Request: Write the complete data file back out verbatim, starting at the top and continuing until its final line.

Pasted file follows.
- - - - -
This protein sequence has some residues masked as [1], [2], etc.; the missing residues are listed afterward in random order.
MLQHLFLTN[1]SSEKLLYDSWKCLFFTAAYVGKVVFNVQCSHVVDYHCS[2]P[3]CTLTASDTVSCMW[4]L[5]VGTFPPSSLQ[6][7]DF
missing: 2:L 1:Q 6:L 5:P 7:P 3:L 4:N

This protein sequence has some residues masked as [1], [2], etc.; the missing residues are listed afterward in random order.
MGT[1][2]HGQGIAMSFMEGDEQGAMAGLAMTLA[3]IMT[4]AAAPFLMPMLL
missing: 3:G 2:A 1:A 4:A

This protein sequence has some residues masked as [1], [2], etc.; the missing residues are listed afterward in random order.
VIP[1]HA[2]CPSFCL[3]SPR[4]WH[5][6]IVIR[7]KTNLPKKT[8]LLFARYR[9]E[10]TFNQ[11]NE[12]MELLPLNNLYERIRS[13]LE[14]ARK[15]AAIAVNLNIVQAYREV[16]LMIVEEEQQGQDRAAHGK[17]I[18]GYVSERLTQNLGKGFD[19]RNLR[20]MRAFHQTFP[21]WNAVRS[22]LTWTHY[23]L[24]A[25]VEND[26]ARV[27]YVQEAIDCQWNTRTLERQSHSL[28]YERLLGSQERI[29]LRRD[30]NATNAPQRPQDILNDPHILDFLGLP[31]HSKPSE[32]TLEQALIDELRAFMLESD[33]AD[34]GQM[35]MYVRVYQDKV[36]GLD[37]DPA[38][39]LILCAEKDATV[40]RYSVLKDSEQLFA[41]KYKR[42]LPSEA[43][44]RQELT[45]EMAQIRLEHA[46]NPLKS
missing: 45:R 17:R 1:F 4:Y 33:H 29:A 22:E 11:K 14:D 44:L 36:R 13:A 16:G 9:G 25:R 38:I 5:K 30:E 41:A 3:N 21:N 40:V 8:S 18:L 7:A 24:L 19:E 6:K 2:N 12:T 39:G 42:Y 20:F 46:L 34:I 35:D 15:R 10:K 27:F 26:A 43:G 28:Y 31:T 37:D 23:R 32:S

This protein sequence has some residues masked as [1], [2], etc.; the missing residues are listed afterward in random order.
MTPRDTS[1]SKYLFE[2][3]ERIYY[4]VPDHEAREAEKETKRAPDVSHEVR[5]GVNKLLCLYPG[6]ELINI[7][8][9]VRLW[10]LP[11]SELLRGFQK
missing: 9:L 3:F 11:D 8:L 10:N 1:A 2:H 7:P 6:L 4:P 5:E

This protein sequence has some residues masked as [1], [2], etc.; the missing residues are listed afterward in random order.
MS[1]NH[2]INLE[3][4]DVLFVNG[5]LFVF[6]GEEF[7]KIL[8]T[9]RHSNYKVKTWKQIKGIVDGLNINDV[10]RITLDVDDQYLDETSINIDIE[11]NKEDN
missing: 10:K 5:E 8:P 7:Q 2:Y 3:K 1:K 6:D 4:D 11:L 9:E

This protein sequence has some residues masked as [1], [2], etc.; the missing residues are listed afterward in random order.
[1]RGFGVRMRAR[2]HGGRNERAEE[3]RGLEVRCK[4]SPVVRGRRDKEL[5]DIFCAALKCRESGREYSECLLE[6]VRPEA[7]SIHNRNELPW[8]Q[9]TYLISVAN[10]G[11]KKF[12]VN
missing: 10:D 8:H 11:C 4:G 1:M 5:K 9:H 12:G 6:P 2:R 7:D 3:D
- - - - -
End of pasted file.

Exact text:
This protein sequence has some residues masked as [1], [2], etc.; the missing residues are listed afterward in random order.
MLQHLFLTN[1]SSEKLLYDSWKCLFFTAAYVGKVVFNVQCSHVVDYHCS[2]P[3]CTLTASDTVSCMW[4]L[5]VGTFPPSSLQ[6][7]DF
missing: 2:L 1:Q 6:L 5:P 7:P 3:L 4:N

This protein sequence has some residues masked as [1], [2], etc.; the missing residues are listed afterward in random order.
MGT[1][2]HGQGIAMSFMEGDEQGAMAGLAMTLA[3]IMT[4]AAAPFLMPMLL
missing: 3:G 2:A 1:A 4:A

This protein sequence has some residues masked as [1], [2], etc.; the missing residues are listed afterward in random order.
VIP[1]HA[2]CPSFCL[3]SPR[4]WH[5][6]IVIR[7]KTNLPKKT[8]LLFARYR[9]E[10]TFNQ[11]NE[12]MELLPLNNLYERIRS[13]LE[14]ARK[15]AAIAVNLNIVQAYREV[16]LMIVEEEQQGQDRAAHGK[17]I[18]GYVSERLTQNLGKGFD[19]RNLR[20]MRAFHQTFP[21]WNAVRS[22]LTWTHY[23]L[24]A[25]VEND[26]ARV[27]YVQEAIDCQWNTRTLERQSHSL[28]YERLLGSQERI[29]LRRD[30]NATNAPQRPQDILNDPHILDFLGLP[31]HSKPSE[32]TLEQALIDELRAFMLESD[33]AD[34]GQM[35]MYVRVYQDKV[36]GLD[37]DPA[38][39]LILCAEKDATV[40]RYSVLKDSEQLFA[41]KYKR[42]LPSEA[43][44]RQELT[45]EMAQIRLEHA[46]NPLKS
missing: 45:R 17:R 1:F 4:Y 33:H 29:A 22:E 11:K 14:D 44:L 36:R 13:A 16:G 9:G 25:R 38:I 5:K 30:E 41:A 3:N 21:N 40:V 8:S 18:L 7:A 24:L 19:E 6:K 2:N 12:T 39:G 42:Y 20:F 46:L 34:I 35:D 15:R 10:K 27:F 26:A 43:G 28:Y 31:T 37:D 23:R 32:S

This protein sequence has some residues masked as [1], [2], etc.; the missing residues are listed afterward in random order.
MTPRDTS[1]SKYLFE[2][3]ERIYY[4]VPDHEAREAEKETKRAPDVSHEVR[5]GVNKLLCLYPG[6]ELINI[7][8][9]VRLW[10]LP[11]SELLRGFQK
missing: 9:L 3:F 11:D 8:L 10:N 1:A 2:H 7:P 6:L 4:P 5:E

This protein sequence has some residues masked as [1], [2], etc.; the missing residues are listed afterward in random order.
MS[1]NH[2]INLE[3][4]DVLFVNG[5]LFVF[6]GEEF[7]KIL[8]T[9]RHSNYKVKTWKQIKGIVDGLNINDV[10]RITLDVDDQYLDETSINIDIE[11]NKEDN
missing: 10:K 5:E 8:P 7:Q 2:Y 3:K 1:K 6:D 4:D 11:L 9:E

This protein sequence has some residues masked as [1], [2], etc.; the missing residues are listed afterward in random order.
[1]RGFGVRMRAR[2]HGGRNERAEE[3]RGLEVRCK[4]SPVVRGRRDKEL[5]DIFCAALKCRESGREYSECLLE[6]VRPEA[7]SIHNRNELPW[8]Q[9]TYLISVAN[10]G[11]KKF[12]VN
missing: 10:D 8:H 11:C 4:G 1:M 5:K 9:H 12:G 6:P 2:R 7:D 3:D